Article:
Product Success in Cultural Markets: The Mediating Role of Familiarity, Peers, and Experts
The mediation of ambiguous markets has been essential to recent developments in economic sociology. Cultural industries provide a valuable testing ground for its perspective of socially influenced market behavior. This article emphasizes the uncertainty of cultural markets and thus the relevance of social valuation in disseminating new releases. I hypothesize that recipients of culture simplify cultural choice by reacting to easily attainable signals of product value. Mechanisms of valuation include product familiarity, peer influence, and expert critique. Focusing on an exemplary cultural market, I confront theoretical implications with data from the German book industry (2001–2006). Panel and cross-section regressions show that, alongside well-defined market segments, separate mechanisms guide consumer behavior. For incumbents’ offerings, prior recognition stabilizes cultural choice and reinforces differences in market success. In the highly ambiguous newcomer segment, imitation and negative media steer audience attention, at times leading to unsatisfactory aggregate outcomes, i.e. ‘bad’ bestsellers.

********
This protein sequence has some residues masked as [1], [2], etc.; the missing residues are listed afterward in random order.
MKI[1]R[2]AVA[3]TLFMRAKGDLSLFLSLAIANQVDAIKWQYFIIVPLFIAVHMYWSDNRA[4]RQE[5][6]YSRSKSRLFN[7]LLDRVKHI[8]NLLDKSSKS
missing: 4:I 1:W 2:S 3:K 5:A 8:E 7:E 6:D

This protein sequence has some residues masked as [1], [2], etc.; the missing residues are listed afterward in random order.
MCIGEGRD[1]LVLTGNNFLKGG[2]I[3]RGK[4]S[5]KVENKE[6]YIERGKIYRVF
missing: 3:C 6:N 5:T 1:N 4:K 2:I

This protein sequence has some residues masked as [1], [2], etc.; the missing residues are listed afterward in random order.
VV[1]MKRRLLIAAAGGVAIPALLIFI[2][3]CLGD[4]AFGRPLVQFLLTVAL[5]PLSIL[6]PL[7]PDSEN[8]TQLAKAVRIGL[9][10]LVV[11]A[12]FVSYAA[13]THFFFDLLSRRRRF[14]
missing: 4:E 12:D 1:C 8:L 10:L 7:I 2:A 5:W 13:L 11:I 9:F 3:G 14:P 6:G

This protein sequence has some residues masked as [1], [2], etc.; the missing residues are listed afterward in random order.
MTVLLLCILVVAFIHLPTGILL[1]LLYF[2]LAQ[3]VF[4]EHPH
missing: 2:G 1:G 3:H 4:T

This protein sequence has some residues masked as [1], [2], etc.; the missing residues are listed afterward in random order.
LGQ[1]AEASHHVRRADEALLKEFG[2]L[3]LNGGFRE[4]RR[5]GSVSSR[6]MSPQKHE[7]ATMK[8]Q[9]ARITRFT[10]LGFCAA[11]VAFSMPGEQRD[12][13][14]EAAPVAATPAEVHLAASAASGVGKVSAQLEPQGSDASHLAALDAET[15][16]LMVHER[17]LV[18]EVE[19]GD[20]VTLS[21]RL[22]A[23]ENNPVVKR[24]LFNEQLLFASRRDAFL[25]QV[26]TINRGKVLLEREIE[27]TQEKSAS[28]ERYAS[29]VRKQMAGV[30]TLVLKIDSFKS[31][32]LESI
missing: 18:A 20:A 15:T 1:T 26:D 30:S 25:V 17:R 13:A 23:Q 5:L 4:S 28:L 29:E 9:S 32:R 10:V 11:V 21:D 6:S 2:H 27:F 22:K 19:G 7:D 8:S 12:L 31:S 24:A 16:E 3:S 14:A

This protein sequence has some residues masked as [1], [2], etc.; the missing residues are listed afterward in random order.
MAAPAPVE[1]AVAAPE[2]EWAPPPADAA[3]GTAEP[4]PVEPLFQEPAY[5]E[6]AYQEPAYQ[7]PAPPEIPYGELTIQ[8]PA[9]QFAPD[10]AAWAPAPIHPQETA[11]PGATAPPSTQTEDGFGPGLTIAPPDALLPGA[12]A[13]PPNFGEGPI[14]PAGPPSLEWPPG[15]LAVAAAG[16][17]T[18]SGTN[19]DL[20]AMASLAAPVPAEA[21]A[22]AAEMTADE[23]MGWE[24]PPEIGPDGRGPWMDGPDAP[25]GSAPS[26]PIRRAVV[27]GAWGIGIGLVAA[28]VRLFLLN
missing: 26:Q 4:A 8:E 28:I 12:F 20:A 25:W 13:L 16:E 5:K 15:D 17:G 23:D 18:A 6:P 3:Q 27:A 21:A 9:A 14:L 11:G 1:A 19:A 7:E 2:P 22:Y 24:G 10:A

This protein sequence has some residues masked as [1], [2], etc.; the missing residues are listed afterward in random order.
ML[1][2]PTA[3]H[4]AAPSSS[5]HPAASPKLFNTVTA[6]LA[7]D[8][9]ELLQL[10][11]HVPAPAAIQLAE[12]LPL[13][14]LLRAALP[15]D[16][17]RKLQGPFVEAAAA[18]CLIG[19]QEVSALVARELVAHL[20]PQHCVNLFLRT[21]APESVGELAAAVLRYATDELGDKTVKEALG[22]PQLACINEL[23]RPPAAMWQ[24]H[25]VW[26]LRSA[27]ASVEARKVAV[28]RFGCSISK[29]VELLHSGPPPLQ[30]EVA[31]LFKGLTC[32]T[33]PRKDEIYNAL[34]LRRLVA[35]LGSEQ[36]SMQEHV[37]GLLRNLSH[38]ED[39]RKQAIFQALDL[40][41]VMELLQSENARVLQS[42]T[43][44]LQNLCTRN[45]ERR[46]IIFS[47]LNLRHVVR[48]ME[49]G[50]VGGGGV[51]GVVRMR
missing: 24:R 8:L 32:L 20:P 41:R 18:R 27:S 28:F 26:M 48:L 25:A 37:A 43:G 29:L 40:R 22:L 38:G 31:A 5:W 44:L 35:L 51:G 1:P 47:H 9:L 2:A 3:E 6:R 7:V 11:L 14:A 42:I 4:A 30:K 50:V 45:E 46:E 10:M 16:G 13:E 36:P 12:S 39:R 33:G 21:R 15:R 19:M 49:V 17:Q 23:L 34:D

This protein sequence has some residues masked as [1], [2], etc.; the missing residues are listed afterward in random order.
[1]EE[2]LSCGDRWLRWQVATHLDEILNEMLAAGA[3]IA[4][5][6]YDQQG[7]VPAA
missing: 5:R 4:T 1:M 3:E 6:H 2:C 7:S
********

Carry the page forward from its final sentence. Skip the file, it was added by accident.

|Date of creation:||2015|
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